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Comparative evolutionary analysis of VPS33 homologues: genetic and functional insight
journal contributionposted on 2023-06-08, 08:40 authored by Paul Gissen, Colin A Johnson, Dean Gentle, Laurence D Hurst, Aidan DohertyAidan Doherty, Cahir J O'Kane, Deirdre A Kelly, Eamonn R Maher
VPS33B protein is a homologue of the yeast class C vacuolar protein sorting protein Vps33p that is involved in the biogenesis and function of vacuoles. Vps33p homologues contain a Sec1 domain and belong to the family of Sec1/Munc18 (SM) proteins that regulate fusion of membrane-bound organelles and interact with other vps proteins and also SNARE proteins that execute membrane fusion in all cells. We demonstrated recently that mutations in VPS33B cause ARC syndrome (MIM 208085), a lethal multisystem disease. In contrast, mutations in other Vps33p homologues result in different phenotypes, e.g. a mutation in Drosophila melanogaster car gene causes the carnation eye colour mutant and inactivation of mouse Vps33a causes buff hypopigmentation phenotype. In mammals two Vps33p homologues (e.g. VPS33A and VPS33B in humans) have been identified. As comparative genome analysis can provide novel insights into gene evolution and function, we performed nucleotide and protein sequence comparisons of Vps33 homologues in different species to define their inter-relationships and evolution. In silico analysis (a) identified two homologues of yeast Vps33p in the worm, fly, zebrafish, rodent and human genomes, (b) suggested that Carnation is an orthologue of VPS33A rather than VPS33B and (c) identified conserved candidate functional domains within VPS33B. We have shown previously that wild-type VPS33B induced perinuclear clustering of late endosomes and lysosomes in human renal cells. Consistent with the predictions of comparative analysis: (a) VPS33B induced significantly more clustering than VPS33A in a renal cell line, (b) a putative fly VPS33B homologue but not Carnation protein also induced clustering and (c) the ability to induce clustering in renal cells was linked to two evolutionary conserved domains within VPS33B. One domain was present in VPS33B but not VPS33A homologues and the other was one of three regions predicted to form a t-SNARE binding site in VPS33B. In contrast, VPS33A induced significantly more clustering of melanosomes in melanoma cells than VPS33B. These investigations are consistent with the hypothesis that there are two functional classes of Vps33p homologues in all multicellular organisms and that the two classes reflect the evolution of organelle/tissue-specific functions.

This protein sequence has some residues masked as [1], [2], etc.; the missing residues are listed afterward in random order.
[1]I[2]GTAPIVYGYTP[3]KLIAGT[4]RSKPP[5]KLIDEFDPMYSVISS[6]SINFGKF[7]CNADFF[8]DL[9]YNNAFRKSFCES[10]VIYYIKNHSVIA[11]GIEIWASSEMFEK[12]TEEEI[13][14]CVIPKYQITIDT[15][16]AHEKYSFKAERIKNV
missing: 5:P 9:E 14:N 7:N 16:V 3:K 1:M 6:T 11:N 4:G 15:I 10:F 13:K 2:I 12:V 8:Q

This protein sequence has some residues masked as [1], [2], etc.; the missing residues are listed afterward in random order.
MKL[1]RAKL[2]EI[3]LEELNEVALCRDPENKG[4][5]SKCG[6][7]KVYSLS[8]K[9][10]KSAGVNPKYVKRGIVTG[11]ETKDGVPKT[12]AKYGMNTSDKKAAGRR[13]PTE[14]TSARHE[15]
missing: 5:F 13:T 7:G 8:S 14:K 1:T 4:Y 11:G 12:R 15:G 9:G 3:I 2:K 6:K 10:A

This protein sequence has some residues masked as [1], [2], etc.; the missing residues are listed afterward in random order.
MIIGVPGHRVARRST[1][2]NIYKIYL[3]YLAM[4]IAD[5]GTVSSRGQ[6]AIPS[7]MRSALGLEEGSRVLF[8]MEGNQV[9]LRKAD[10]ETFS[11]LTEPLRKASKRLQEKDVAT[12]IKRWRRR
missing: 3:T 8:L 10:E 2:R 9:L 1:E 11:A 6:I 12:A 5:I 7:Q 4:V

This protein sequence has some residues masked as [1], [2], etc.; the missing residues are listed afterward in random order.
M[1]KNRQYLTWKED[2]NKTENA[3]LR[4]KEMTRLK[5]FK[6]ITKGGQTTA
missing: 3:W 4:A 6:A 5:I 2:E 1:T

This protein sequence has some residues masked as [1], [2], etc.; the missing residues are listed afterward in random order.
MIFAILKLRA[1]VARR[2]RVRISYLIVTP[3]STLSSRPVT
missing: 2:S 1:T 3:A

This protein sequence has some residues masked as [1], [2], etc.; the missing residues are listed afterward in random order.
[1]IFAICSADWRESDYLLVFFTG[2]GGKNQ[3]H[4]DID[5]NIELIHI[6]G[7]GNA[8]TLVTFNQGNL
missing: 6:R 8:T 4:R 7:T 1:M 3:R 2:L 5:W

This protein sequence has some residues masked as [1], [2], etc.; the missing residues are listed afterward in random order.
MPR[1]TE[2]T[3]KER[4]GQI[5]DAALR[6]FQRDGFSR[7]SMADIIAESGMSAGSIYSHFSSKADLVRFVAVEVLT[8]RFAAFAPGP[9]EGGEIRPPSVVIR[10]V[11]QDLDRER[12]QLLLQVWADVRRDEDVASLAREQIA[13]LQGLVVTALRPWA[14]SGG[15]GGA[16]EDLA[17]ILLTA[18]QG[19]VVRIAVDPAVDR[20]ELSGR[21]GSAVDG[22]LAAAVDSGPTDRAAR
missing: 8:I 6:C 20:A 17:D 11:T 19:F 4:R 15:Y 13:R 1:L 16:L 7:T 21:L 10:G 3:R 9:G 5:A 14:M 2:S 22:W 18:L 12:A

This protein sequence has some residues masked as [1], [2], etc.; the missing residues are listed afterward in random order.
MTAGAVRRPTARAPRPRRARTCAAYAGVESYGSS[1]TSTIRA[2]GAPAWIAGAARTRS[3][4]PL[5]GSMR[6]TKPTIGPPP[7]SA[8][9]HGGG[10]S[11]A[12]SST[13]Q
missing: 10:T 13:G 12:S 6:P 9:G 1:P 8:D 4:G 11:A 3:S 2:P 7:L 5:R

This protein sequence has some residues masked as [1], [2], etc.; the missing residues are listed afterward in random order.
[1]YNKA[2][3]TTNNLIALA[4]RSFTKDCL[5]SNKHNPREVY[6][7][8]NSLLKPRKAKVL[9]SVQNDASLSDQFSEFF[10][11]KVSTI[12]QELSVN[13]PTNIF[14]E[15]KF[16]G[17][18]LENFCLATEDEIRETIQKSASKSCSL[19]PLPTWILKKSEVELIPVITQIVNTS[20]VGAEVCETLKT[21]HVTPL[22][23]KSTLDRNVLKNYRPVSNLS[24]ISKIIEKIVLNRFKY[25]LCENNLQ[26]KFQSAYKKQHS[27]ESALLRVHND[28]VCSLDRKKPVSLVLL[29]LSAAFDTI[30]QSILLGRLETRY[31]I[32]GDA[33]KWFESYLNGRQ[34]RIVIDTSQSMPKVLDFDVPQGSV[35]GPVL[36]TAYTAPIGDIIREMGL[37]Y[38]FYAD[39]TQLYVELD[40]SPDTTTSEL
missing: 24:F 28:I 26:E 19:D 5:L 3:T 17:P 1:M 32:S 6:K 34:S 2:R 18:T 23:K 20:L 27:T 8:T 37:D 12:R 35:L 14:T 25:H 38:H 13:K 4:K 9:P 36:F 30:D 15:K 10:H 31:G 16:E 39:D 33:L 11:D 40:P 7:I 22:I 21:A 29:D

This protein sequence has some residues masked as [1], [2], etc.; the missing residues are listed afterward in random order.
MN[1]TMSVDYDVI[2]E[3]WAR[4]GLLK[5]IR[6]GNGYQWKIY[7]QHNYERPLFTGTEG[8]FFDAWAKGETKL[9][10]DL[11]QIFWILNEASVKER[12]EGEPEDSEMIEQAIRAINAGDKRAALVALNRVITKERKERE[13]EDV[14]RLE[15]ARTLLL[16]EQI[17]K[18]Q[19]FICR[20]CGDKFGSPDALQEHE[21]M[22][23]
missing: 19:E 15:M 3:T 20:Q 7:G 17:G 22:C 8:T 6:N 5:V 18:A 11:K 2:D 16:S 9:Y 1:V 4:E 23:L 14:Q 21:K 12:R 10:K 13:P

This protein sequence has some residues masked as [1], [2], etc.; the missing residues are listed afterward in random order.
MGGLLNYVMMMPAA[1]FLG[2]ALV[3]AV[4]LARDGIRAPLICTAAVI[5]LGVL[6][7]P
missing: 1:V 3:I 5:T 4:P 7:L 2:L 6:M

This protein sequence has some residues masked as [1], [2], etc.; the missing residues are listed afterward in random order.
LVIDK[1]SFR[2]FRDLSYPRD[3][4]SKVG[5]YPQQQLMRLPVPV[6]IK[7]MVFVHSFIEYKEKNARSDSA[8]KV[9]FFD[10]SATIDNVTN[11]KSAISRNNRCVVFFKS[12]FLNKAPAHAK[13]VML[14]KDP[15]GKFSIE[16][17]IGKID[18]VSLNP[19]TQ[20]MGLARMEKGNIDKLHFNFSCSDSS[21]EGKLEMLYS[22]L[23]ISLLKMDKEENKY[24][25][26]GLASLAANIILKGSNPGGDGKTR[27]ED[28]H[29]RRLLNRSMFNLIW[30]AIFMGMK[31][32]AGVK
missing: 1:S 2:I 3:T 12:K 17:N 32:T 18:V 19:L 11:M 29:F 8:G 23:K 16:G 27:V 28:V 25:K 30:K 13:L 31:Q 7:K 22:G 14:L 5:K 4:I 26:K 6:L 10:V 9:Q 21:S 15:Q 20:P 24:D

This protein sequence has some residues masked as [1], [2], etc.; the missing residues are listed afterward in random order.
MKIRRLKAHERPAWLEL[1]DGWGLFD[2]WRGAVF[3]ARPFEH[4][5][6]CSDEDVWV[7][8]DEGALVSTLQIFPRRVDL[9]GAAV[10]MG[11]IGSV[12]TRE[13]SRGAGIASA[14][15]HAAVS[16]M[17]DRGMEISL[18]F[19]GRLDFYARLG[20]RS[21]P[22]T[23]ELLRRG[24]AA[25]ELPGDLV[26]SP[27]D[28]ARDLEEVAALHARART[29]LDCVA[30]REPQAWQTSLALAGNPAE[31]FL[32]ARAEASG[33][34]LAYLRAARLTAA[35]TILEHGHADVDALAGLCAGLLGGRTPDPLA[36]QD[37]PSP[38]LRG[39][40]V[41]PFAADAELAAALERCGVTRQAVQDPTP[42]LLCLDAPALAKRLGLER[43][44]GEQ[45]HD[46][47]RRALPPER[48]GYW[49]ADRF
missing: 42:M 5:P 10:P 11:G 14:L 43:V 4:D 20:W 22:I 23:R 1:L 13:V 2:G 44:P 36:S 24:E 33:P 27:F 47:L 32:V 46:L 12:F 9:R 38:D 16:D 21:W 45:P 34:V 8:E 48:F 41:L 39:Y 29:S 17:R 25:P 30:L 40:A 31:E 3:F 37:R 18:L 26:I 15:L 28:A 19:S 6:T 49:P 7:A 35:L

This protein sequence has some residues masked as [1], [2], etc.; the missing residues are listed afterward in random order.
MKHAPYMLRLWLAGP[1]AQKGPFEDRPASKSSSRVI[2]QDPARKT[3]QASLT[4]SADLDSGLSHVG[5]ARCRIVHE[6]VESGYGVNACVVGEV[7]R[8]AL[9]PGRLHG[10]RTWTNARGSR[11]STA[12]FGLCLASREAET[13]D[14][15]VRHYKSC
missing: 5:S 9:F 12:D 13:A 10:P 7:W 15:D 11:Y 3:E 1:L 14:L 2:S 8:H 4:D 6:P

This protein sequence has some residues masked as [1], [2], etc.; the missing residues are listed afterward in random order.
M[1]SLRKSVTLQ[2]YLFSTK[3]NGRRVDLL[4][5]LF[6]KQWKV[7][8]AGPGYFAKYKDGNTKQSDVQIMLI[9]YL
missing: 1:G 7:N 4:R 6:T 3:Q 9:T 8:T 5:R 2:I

JournalHuman Molecular Genetics
Department affiliated with
- Sussex Centre for Genome Damage Stability Publications
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